Who had the best-selling jerseys in the NHL last season? According to Sports Business Daily, it's still the Sid and Ovie show:
Penguins C Sidney Crosby(notes) again led the NHL in jersey sales during the '10-11 regular season despite missing half of the campaign due to a concussion. Crosby has led the NHL in jersey sales since '05-06, his first year in the league. Capitals LW Alex Ovechkin(notes) ranks second.
Several Blackhawks players capitalized on the team's Stanley Cup win last June to make the list -- C Jonathan Toews(notes) and RW Patrick Kane(notes) ranked third and fourth, respectively, while RW Marian Hossa(notes) and LW Patrick Sharp(notes) also made the top 20. The top-ranking Bruins player is LW Milan Lucic(notes) at No. 14, while no Canucks players broke the top 20.
Here's a comparison between the 2011 sales (left) and the 2010 sales (through February of that year):
There are always mitigating circumstances when jersey sales surge or drop: Like a team changing its sweater design or a high-profile player transfer or a championship run.
But for the NHL, these lists confirm two things: That the Winter Classic is Gary Bettman's ATM machine, and that the League's star power has come a really, really long way in just five years.
Last season, the Winter Classic Effect kept Sid and Ovie and Malkin in the top five, but it also boosted Nicklas Backstrom(notes) and Kris Letang(notes) into the top 20. (Again, just playing a retail hunch, this might have been a bunch of Crosby and Ovechkin fans buying a Winter Classic sweater with a name they didn't already own.)
The Heinz Field Classic was big business for jerseys, according to the NHL:
NHL Executive Vice President Brian Jennings told the media this week that the League expects more than 38,000 Winter Classic jerseys to be sold through at stores by the end of this weekend. That sets a record for Winter Classic jerseys. "This will be our top-selling year," Jennings said. "With jerseys, fans can connect emotionally with the event."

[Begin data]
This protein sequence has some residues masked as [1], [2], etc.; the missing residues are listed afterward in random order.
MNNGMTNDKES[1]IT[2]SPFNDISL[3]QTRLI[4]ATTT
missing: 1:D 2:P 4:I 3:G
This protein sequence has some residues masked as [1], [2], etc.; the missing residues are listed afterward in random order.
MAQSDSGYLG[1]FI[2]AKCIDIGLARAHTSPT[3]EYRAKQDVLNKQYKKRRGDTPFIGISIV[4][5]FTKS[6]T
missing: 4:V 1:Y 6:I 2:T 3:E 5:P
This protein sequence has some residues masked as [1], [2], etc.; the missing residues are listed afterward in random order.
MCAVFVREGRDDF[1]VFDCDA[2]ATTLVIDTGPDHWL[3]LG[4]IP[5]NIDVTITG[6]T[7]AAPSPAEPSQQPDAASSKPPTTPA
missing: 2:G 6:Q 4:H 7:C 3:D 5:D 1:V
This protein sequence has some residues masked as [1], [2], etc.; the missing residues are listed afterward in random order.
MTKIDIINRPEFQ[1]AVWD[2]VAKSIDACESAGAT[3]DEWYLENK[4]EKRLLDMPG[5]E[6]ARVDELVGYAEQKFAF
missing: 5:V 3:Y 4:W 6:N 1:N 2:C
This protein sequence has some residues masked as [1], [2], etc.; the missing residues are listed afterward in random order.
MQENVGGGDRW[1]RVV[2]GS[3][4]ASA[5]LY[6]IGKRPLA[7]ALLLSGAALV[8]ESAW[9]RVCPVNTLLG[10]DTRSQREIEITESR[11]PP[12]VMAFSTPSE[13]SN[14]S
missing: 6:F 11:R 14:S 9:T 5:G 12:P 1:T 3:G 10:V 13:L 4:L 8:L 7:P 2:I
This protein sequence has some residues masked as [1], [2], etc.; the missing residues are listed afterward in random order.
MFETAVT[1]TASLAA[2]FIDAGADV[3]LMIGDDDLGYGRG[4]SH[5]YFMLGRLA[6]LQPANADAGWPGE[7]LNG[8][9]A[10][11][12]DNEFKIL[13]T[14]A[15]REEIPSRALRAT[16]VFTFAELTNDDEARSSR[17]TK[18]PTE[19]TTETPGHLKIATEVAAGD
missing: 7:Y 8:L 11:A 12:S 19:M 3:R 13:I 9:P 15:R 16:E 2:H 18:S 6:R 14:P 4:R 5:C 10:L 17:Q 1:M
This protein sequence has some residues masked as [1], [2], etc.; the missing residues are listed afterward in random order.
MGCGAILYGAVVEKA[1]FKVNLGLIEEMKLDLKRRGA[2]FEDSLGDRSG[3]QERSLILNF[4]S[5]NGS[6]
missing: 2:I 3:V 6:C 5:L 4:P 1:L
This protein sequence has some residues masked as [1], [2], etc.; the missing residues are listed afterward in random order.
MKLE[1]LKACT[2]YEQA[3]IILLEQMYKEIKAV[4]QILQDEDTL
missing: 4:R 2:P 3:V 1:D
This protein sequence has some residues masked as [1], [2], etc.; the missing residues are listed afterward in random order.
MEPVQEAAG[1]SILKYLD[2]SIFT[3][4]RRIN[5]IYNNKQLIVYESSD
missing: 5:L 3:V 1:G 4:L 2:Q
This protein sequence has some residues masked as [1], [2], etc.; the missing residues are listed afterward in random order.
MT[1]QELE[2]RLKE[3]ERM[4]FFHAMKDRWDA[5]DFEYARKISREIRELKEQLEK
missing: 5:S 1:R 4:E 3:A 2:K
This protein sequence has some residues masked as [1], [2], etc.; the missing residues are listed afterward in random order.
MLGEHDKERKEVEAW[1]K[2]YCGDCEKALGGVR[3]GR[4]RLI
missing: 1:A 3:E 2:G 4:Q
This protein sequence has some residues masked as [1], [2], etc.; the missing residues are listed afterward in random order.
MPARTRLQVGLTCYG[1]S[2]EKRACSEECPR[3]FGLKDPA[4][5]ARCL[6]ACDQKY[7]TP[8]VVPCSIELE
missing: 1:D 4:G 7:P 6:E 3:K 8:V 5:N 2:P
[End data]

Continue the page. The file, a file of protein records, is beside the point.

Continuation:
The fact is that NHL fans are connecting with this crop of current stars in a way they weren't connecting with the League's top faces just five years ago.
In 2006, Jack Gage of Forbes.com reported that half of the NHL's top-selling jerseys through non-venue retailers featured players that weren't in the NHL anymore — players like Bobby Orr and Wayne Gretzky.
"A lack of star power, youth and recent trades of popular veterans has — along with a messy lockout — left fans groping for the glory years," wrote Gage.
The top-selling jersey in 2006? Peter Forsberg(notes) of the Philadelphia Flyers, around 33 years old and around four years removed from his best offensive season. But the second-best selling jersey was Crosby's in 2006. (Keep in mind the Forbes numbers were for jerseys sold outside of games and team stores; with those factored in, Crosby was the leader.)
As you can see in 2007, things started to really change. The Winter Classic Effect was taking hold, boosting Penguins and Sabres players into the top 20.
The Penguins increased their merch sales by 164 percent from Dec. 2006; the Blackhawks (92 percent) and Capitals (89 percent) saw similar surges as their bandwagons crowded.
In five years, the NHL has established a cadre of young star players who are marketable and an event in the Winter Classic that produces must-own swag for fans. It's been quite a run.
What to expect in 2011-12? Expect the New York Rangers to move players into the top 20 thanks to whatever Winter Classic sweater the team cooks up.